Welcome to the PIT List!

I'm a network field producer who also worked in local tv as a line producer and field producer. Over the years, I have had the great fortune to work with super people. Now I'd like to pass along what I know and rant a tad.

"Dear Maggie..." pitlist@gmail.com
I check it sporadically, but I love answering emails, so if you have an issue or difficult person you need help with, don't hesitate to shoot it my way.

Maggie L

Maggie L
One of the rare times I'm in the office

Friday, June 4, 2010

Field Producing

I try to make this blog for local line producers but I've been getting some emails about field producing so I thought i'd write a bit about it...

Field producing is fun. At a network level, the job title varies depending on the network (even within the network). Some field producers write-- some don't. Some come from an assignment editing background, some from a producing background. At my network, I do a lot of story setup and what's called "editorial" -- basically information gathering. So, for example, on breaking news, I'm calling people trying to get info, figuring out where our "roving" crew should go (one crew may do lives shots, another may shoot videotape nearby). I also liason with NY and others about our live hits. I'll work with a writer in NY and tell them-- we'll need this video, may I order a graphic... etc. I also try to help steer the ship in the right direction by providing logistical info (maybe we should move live locations because this one over here is better, for example).

Our "liveshot" days are long. we're usually 8am EST -8pm EST plus travel time from where ever we are staying. We're on the road about 50-75% of the time. I am on call 24/7 unless I have specifically asked for days off.

When we're not doing breaking news, we do "assigned stories." I or another co-worker may pitch a story, and if it's approved, I'll research it, make calls, do story set up. You may also log tape and write. I try to do as much as I can for the web as well.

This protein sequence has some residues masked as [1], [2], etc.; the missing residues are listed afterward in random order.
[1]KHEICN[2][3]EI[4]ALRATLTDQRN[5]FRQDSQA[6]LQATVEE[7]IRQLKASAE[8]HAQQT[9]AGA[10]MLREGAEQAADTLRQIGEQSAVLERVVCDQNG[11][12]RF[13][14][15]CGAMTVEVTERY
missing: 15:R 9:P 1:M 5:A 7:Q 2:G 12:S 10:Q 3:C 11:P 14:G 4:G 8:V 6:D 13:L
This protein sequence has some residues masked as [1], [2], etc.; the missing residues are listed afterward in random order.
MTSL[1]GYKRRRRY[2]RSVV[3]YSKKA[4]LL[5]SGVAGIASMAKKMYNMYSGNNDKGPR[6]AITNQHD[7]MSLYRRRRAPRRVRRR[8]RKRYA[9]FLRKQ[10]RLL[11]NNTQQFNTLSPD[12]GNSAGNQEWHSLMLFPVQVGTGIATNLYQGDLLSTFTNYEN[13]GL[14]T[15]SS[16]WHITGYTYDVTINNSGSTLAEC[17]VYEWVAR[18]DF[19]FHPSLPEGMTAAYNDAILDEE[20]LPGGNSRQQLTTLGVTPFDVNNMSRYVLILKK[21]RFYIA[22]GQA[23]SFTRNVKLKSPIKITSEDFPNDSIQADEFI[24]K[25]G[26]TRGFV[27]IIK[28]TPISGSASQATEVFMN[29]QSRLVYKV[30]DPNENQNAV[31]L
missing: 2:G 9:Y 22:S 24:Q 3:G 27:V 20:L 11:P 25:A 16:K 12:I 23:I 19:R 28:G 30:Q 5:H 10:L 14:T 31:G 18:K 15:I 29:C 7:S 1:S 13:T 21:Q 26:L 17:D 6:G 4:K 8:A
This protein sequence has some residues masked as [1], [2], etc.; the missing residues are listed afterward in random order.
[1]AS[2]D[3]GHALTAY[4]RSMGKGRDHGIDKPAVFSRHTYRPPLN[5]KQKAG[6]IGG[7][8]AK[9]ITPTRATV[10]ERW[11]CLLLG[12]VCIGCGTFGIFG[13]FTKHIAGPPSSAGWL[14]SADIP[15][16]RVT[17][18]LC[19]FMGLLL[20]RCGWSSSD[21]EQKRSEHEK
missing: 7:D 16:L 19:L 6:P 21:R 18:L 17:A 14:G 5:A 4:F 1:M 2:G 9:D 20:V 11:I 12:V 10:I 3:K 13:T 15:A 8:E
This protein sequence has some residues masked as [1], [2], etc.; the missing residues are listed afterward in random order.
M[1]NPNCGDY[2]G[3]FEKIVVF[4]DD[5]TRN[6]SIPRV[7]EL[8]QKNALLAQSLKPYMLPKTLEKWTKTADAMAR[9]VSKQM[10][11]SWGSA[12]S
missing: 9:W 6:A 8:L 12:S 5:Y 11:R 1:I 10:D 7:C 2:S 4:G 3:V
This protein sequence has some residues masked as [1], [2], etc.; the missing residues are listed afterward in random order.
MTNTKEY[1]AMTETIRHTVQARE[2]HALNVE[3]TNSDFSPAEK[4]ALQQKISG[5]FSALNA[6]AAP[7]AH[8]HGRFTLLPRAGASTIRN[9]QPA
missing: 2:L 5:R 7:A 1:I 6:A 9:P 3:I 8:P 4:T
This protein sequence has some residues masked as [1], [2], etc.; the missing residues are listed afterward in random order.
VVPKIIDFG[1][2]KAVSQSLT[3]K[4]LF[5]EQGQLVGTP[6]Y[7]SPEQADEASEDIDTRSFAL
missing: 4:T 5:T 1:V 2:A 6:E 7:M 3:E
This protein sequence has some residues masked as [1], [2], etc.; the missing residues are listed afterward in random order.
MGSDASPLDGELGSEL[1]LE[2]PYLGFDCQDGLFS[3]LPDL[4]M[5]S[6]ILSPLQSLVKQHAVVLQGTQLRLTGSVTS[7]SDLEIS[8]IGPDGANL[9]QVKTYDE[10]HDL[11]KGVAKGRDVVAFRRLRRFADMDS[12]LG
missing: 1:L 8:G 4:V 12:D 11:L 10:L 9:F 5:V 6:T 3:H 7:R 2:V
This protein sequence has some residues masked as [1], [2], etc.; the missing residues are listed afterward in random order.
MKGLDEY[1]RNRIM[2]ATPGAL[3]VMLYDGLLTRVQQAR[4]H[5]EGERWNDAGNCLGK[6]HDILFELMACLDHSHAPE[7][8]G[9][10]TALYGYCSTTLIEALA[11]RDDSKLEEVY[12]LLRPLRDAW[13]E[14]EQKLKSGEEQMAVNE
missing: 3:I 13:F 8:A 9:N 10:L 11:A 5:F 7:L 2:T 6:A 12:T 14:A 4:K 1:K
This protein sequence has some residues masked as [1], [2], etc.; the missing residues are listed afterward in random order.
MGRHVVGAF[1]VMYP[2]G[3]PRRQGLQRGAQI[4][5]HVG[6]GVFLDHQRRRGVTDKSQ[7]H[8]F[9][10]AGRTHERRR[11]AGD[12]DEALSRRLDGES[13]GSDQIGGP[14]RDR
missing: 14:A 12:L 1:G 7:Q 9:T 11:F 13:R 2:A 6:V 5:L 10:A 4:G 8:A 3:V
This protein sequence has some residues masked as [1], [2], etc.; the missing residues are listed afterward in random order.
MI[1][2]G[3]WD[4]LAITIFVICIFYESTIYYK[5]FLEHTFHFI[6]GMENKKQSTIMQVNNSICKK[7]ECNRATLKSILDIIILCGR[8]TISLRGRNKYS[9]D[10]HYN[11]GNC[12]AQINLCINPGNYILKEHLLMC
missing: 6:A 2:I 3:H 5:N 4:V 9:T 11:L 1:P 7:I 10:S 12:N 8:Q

I also field produced at a local level, which I liked a lot. There, I basically took stories from start to finish like a reporter would but then just handed them off to an anchor to voice. In big breaking stories, I'd go in the field and coordinate coverage, much like I do now. If you're interested in field producing, whether at a network or at a local affiliate, I'd try coming in on your day off and going out with a photog. Do some interviews, write some stories, see what it feels like to be responsible for 2:00 of the show, rather than the whole show. But also understand, it comes with some trade-offs-- if you like being one of the decision makers, field producing is not the way for you.

The good news is, I think show producers are well equipped to be field producers. You know how to work with talent and you’re good at big picture stuff. Many of you already work the phones to get info for your show. And you’ve already made tons of coverage decisions.

If you’re interested, like I say, try to get experience at your station even if it’s on your days off, and network like a big fiend. Get in touch or stay in touch with former co-workers through Linked In, Facebook, Twitter. Meet new folks by attending conferences like IRE, RTNDA/F, NAHJ, NABJ, NPPA.

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